When I tried to walk both dogs together, hitched with a coupling device, I looked like a drunken jet-skier, going in circles, helpless to control all the horsepower.

I had to walk the dogs separately. Woofie, furious over his abandonment, promptly dug up Andy’s cucumbers and ate them.

Andy took it better than I did. “It’s okay. She’s never been in a home or on a walk. She’ll learn. But put Woofie in the house next time you walk her alone.”

I did. Woofie spitefully eviscerated two throw pillows.

Andy shrugged off the casualties. “No big deal. He’ll have to go in the crate when we leave.”

“Easy for you to say. You never liked my throw pillows.” Then I asked Andy, “What are we going to call her?”

“What? You don’t already have a name picked out?”

“I like to make you feel like you have input.”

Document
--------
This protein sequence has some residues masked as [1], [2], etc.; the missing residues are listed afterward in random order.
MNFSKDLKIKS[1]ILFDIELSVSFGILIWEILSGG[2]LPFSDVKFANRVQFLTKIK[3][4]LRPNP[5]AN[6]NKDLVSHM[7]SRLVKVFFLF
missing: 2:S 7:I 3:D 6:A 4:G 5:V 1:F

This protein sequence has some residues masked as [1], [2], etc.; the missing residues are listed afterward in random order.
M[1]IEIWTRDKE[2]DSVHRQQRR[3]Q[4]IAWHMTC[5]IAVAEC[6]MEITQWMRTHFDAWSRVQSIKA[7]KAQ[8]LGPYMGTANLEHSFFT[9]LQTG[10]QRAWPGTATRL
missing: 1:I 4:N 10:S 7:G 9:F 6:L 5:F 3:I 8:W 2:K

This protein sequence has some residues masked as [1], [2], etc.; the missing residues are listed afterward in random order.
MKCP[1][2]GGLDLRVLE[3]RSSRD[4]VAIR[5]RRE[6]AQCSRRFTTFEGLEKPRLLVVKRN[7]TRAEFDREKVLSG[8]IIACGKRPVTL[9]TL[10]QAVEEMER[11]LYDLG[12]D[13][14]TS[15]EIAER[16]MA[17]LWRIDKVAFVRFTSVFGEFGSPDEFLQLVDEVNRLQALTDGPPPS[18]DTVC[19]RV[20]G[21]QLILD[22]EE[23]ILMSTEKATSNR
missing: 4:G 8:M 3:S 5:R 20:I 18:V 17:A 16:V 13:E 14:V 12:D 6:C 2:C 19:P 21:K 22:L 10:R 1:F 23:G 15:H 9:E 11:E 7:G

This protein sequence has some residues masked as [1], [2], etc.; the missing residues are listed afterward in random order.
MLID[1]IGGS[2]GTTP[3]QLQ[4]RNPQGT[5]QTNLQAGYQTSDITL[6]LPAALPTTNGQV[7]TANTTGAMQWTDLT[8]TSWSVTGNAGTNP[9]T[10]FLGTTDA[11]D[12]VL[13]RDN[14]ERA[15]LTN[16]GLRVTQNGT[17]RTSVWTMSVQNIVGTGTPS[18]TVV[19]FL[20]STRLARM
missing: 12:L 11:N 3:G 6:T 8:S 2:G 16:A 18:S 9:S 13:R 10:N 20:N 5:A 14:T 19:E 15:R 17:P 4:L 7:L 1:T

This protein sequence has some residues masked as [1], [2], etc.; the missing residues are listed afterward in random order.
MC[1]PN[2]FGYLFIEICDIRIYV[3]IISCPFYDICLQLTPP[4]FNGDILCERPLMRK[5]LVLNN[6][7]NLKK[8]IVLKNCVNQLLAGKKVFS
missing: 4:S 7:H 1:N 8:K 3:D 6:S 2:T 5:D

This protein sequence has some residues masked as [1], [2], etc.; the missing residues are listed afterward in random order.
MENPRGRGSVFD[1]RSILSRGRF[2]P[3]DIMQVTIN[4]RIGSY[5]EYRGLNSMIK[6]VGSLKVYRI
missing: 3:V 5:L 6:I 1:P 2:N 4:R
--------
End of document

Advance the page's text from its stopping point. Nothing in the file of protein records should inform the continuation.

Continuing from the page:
“Well, I kind of like the name—”

“Her name should be Yang Guifui!” I interrupted. “Because she’s part Chinese Shar-pei and she’s got eyes that look like a courtesan’s!”

“But you always keep telling me how Yang Guifui was only considered the most beautiful courtesan in China because she was so fat and our girl is so skinny!”

“But we want her to get fat, right? As fat as her namesake! Well, maybe not that fat.”

Andy rolled his eyes at me. “Fine. But I’m calling her Fey.”

I rolled my eyes back. “I can’t believe you just Americanized her name. WHERE is your cultural sensitivity?!”

I’m sure Andy would have chucked a pillow at me then, if Woofie hadn’t eaten it.

Fey came with other issues. Her little Shar-pei ears were prone to infections. We spent hundreds of dollars at the vet before we found a homemade ear wash that worked if applied regularly.